If I was anything but an
unlearned youth concerning the cultures of the European's history, I
would have known the questions to ask. As it was my learning about John
had to come through living and life as his daughter-in-law. Maybe this
is the way things are supposed to be as we think far back to the days of
Ruth, Boaz, and old Naomi. John was nothing like the Joneses of my
family but because I had been raised on a ranch where the gentle
directions of all the Jones men were respected so too, I respected John.
He was quiet and when he
did speak, his words were few, short and clipped. One had to pay
attention and listen closely while thinking over the meaning of what he
said. On the other hand, he seemed to respect my holding to the
teachings of my father.
“The truth set you free,
Girl,” my father would say, “now stay that way.”
I went my way in the
beginning of my marriage with John Flood's son. I didn't subscribe to
the activities of their church, their traditions and not even a great
number of family gatherings. When I did go, I was careful to stay in the
background so as not to interfere with the short time his brothers and
sisters had together. John never said anything but his sticking up for
me in times of crisis told me he approved and liked the way I behaved.
Comparing my family to
the Flood's was like trying to mix water and oil. You could have stirred
on and on and it would have never happened. On my side I had the heavy
Scot-Irish background married into Native American people. The mixing of
their philosophy was a bit more like mixing heavy and light oil. It
could happen but might return each to its original state after a time.
Something of a balance
was achieved at one point in my life though. It was when Rod and I moved
to the old ranch home which was then, just on the edge of drifting away
forever. The great unmarked expanses of prairie must have reminded John
of his days on the estates of Lew Wentz. Here were rolling hills where
secluded little tanks of run off water was caught for the cattle. Big
mouth Bass in some places was there almost like pets coming to the
surface to be fed. It was a wealth and a land of plenty for the avid
fisherman. Dad's old watershed still held tumbling, bubbling waters
caught and kept by his low water dam. Blackbirds trilled over the far
out retreat. Mr. Flood was in his element and joyfully spent hours at
the place. He became acquainted with the people who leased our land and
for years and years went back to the quiet places out away from towns
My husband grew up under
his parents care like so many boys do today. Conoco's constant salary
gave them freedom from having to scratch for a living like my family had
done as a rancher, albeit there was the oil money on Dad's brother's
side. Even if that only took care of their children who had expensive,
We lived as Dad always
said, “close to the earth.” John came from a farming family and I'm sure
he was well acquainted with this scenario even if he, himself, in his
life time always kept a modest income and at a regular, steady place. So
then, here again, was the friendly agreement in our personalities.
My Jones mentality pushed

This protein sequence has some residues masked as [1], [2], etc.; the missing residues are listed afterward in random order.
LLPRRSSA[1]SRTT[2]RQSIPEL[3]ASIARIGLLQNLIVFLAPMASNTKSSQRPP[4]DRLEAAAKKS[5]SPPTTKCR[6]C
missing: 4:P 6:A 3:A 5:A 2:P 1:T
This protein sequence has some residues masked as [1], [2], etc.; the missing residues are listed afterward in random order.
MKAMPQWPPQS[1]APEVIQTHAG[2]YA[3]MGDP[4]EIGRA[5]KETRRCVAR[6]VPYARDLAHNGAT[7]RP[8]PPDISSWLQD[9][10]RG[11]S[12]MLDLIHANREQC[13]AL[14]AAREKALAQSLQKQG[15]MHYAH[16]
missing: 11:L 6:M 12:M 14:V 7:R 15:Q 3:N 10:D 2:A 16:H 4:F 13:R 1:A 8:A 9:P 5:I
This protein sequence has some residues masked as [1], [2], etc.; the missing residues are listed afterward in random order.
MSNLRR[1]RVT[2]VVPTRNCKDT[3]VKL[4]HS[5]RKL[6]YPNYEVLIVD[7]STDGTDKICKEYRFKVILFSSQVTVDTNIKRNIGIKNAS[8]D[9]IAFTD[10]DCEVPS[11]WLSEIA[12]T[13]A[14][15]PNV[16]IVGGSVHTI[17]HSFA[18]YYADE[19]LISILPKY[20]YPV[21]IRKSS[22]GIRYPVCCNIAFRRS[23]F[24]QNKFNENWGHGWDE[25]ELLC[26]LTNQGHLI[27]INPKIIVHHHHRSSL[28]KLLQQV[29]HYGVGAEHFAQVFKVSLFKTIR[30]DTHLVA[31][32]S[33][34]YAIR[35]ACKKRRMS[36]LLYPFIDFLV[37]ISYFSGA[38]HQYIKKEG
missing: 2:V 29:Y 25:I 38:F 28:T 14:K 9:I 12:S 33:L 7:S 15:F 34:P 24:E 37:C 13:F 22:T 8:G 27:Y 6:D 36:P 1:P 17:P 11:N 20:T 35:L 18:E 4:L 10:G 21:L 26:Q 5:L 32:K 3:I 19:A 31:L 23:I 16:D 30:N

me forward and I'm sure the Flood's were standing back a little like
spectators on a playing field. When I used my money to buy Rod an old
cluncker of a car there was a bit of protest on their part, but not
They weren't even too
upset when he was working on it out in the garage and got his sleve
tangled in a drill he was using. Luckily he was working in an old shirt
and the rotating tool simply ripped it off. I was in such a state of
hysterical laughter I had to retire to an upstairs bedroom where I could
quietly bury my face in my hands so as not to be heard while I laughed
and laughed. The Floods were not saying anything but their expression
spoke for them. “I told you so.” They seemed to be saying.
On another time Rodney
came charging up the back steps of our tiny garage apartment. “Honey!
Honey! The car's on fire!” He was excited. I reached over from the
dresser chair where I was sitting to pull the curtain back. Sure enough!
Rolling white smoke was covering the whole car and climbing up to the
“Go next door and call
the fire department.” I quickly called to him.
We had no phone at the
time. Rodney told me later he could hear the volunteer firemen picking
up the phone from their various businesses there in Tonkawa, Oklahoma.
In minutes they had the fire out but it was a wet, soggy car we had to
ride for the next week or so.
I couldn't complain
because I was the one who had bought him the torch as a gift. While
trying to clean the tracks upon which the seats rested so they could
move forward and backward he accidently torched the car seat. Here again
our divergent backgrounds had caused havoc.
My brothers had their own
tools from the time they were, literally, babes, even though they were
toys. Rodney was a Marine with all that experience behind him and it
didn't occur to me that he was unskilled with the use of tools. Mr.
Flood's brother, Ross, once complained that he didn't approve of the way
John had allowed Rod to always keep his nose in a book. This was the
kind of man John was though. Whatever your particular passion was he
supported you in that. And, again we must allude to the life and living
of John's ancestor, Daniel Boone. From reading about him, it seems to me
this was the way of that man. The wistful longing for uncharted places
kept him always wishing to be out far enough he could not hear his
neighbor's dog bark.